by  and translated by Alex Higson  /  June 12, 2013  / 2 Comments

Despite complications, the International Congress of the Latin American Studies Association takes a step towards democratization.


The 31st Conference of the Latin American Studies Association marked the first time that free Cubans from both in and outside of the island were permitted to attend. Photo: via penultimosdias and Wikimedia Commons.

For many years academic study of Latin America in the US has rested on a form of political leftism that brushes aside anyone who won’t comply with the Cuban revolution’s orders. As a result, many intellectuals on the Island have been excluded from Latin American professorships just for having lived in exile after suffering repression in our country.

  1. Is it worth-while to focus on the last images and letters coming from the inside of the last living utopia on Earth? Is Cuba by now a contemporary country or just another old-fashioned delusion in the middle of Nowhere-America? A Cold-War Northtalgia maybe? Can we expect a young Rewwwolution.cu within that Ancien Régime still known as The Revolution? I would like to provoke more questions than answers.
  2. Orlando Luis Pardo Lazo was born in Havana City and still resides and resists there, working as a free-lance writer, photographer and blogger. He is the author of Boring Home (2009) and is the editor of the independent opinion and literary e-zine Voces.

The Congresses of the Latin American Studies Association (LASA) have by no means been free of ideological apartheid. Not only does the Cuban delegation include only those names that have been authorized by the Cuban government, but their speeches, which are officially approved by a national board, never contradict the propagandist revolutionary rhetoric.

However, the XXXI International Congress of the LASA in Washington DC (May 29 – June 1, 2013) was an exception to these rules. Various Cuban human rights activists, now traveling the world following the scrapping of Exit Permits, registered for the conference online as a hash-tag spread through social networks: #OccupyLASA.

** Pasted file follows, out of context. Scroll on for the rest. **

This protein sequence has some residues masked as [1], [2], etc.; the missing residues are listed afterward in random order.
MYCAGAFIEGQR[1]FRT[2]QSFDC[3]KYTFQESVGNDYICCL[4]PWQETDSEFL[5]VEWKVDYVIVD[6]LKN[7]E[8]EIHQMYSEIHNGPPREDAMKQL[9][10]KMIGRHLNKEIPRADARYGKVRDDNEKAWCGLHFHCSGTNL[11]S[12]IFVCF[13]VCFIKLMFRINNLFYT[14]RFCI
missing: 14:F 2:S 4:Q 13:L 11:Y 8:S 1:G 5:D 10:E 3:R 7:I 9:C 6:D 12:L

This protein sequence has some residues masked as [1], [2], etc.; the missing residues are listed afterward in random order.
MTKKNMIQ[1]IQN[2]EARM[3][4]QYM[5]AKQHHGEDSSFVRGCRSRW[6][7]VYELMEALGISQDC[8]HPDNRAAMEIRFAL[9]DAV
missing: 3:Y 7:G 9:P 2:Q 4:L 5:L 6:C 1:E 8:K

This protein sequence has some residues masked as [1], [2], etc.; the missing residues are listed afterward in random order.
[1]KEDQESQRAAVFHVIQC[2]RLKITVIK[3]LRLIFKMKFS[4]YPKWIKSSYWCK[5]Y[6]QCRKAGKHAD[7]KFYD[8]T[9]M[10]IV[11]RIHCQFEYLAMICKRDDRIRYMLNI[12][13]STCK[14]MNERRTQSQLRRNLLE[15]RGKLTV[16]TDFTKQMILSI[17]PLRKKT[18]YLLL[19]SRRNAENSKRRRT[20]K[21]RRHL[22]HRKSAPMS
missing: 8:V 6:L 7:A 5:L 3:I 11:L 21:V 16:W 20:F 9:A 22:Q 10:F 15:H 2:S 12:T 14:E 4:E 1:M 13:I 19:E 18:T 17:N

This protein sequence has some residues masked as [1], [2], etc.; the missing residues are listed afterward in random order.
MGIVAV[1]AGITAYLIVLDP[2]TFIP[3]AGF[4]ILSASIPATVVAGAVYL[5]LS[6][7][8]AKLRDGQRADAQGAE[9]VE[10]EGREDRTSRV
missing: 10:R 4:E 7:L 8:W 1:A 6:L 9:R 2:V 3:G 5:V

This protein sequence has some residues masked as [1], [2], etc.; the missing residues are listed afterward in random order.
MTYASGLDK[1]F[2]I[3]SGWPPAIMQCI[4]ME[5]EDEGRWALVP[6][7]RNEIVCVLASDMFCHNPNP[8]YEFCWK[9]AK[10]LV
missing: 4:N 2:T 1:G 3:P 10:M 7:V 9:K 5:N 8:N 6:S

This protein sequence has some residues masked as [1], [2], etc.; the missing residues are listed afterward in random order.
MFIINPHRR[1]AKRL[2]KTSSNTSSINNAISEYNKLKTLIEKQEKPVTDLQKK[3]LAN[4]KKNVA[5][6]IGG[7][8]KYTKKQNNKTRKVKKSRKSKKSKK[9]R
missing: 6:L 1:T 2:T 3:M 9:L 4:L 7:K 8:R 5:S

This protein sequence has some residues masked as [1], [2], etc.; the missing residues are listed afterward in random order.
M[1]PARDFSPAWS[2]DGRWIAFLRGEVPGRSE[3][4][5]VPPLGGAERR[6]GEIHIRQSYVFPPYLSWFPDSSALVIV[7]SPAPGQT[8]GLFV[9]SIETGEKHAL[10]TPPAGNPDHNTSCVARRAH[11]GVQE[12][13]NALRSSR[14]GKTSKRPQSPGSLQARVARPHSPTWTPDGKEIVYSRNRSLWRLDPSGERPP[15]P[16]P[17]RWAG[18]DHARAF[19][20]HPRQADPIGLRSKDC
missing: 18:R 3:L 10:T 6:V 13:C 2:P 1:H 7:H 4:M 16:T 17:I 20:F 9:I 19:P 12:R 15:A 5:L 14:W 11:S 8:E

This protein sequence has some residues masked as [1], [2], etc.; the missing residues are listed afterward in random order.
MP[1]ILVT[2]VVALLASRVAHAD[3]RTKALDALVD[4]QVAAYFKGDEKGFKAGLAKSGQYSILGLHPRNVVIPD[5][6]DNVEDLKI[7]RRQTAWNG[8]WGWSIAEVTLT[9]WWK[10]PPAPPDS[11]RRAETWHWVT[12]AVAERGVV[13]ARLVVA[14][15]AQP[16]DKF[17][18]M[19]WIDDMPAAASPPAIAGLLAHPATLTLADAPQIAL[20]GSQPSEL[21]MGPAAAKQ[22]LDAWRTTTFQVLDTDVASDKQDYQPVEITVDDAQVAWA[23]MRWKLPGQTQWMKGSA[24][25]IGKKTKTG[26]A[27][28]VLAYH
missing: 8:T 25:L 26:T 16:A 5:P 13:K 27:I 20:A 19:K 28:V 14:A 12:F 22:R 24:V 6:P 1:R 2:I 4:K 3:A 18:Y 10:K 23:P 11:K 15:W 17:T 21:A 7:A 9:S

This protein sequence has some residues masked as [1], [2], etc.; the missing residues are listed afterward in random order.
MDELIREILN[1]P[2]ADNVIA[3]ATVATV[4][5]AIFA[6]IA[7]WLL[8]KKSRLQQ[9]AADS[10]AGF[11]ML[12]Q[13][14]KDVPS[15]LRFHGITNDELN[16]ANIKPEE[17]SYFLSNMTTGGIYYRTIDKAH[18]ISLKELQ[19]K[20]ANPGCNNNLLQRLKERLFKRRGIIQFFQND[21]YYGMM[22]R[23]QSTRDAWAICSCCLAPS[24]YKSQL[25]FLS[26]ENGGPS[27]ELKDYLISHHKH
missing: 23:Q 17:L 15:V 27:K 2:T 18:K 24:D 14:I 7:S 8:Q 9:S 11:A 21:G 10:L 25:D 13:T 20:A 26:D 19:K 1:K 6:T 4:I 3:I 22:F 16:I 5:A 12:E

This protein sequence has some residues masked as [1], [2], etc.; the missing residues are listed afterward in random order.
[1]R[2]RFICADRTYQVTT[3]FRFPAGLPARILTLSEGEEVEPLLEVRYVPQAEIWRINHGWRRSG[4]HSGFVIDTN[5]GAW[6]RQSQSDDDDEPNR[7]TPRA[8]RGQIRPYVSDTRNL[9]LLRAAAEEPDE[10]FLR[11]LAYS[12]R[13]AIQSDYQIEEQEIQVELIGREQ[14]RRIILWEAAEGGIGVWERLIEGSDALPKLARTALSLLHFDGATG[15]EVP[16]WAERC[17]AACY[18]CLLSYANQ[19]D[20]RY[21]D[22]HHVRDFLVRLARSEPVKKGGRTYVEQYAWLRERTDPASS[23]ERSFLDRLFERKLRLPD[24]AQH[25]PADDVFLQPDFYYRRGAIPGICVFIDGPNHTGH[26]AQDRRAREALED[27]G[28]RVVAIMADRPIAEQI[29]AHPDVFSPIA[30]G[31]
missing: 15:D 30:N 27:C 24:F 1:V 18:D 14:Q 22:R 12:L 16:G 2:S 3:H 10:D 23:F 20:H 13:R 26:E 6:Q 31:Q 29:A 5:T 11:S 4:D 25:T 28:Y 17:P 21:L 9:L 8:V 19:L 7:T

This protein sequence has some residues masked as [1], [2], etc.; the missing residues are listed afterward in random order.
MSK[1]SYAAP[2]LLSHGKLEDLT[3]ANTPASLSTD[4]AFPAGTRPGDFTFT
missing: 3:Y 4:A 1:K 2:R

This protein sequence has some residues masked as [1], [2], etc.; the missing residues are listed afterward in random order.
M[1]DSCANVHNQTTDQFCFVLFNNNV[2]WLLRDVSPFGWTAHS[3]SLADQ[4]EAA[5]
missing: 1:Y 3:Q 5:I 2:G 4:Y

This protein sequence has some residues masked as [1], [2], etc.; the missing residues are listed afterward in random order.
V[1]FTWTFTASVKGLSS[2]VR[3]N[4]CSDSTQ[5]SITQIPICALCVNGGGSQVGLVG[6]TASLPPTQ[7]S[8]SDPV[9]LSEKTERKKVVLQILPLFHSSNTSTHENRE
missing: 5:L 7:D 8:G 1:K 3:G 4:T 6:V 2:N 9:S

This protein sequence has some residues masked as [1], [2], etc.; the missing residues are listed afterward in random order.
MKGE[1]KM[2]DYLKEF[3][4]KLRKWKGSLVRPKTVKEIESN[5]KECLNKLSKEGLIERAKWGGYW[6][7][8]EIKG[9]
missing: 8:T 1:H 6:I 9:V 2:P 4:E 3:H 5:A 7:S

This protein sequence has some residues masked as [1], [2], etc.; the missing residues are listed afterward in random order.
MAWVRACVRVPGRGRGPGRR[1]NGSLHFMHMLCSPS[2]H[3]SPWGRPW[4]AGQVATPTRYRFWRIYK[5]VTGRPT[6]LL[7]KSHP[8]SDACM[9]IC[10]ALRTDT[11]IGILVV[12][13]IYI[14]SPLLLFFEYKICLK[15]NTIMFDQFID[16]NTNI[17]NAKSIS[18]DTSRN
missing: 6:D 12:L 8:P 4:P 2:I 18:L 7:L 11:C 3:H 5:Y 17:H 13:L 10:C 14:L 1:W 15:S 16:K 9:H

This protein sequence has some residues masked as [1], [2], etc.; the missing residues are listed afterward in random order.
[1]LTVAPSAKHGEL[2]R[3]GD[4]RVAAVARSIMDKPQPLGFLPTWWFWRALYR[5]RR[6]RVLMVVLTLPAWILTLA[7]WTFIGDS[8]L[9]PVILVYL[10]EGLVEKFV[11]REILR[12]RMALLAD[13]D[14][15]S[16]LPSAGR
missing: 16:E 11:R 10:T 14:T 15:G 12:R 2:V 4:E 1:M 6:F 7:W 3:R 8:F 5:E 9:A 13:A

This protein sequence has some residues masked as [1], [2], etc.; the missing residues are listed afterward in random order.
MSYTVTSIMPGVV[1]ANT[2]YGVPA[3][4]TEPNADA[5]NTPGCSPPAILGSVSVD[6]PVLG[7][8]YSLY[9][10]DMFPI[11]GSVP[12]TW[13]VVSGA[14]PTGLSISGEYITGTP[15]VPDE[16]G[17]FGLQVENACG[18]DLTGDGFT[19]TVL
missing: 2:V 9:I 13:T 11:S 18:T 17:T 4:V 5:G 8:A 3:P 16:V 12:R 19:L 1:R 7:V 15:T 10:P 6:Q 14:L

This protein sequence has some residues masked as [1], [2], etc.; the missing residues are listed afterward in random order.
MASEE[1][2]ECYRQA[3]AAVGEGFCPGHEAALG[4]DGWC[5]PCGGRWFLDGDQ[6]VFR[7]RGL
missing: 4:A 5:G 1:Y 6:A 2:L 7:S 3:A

Perhaps in response, some pro-government professors from the University of Havana (Juan Triana, Jorge Mario Sánchez, and Carlos Alzugaray, together with North American colleagues such as John Kirk of Dalhousie University, plus Cuban diplomats and security personnel from the Consulate) engaged in an “act of protest” against researcher Ted Henken of Baruch College (New York), simply because Henken had asked about the economist Omar Everleny Pérez, who had been dismissed from his position in Cuba without explanation and prohibited from traveling despite being part of the LASA program.

Nevertheless, panels on topics such as “Afro-descendant Populations in the Cuban Nation,” included the critical voices of Manuel Cuesta Morúa, Juan Antonio Madrazo, Leonardo Calvo, and Rafael Campoamor, who used theory and practice to question the anti-democratic character of the Havana regime and the prospect of a democratizing transition.

Such topics were unheard-of at LASA for decades, which is why 2013 was the beginning of a new story: From now on the Congress will have to be less of a complicit ghetto for ideological dreamers and must reflect the intellectual whole of our nation.

2 Comments on "#OccupyLASA"

  1. alina tomas June 17, 2013 at 7:46 pm ·

    Great! OLPL, it was about time that Lasa was occupied. I hope it continues for years to come.

    Keep it up!


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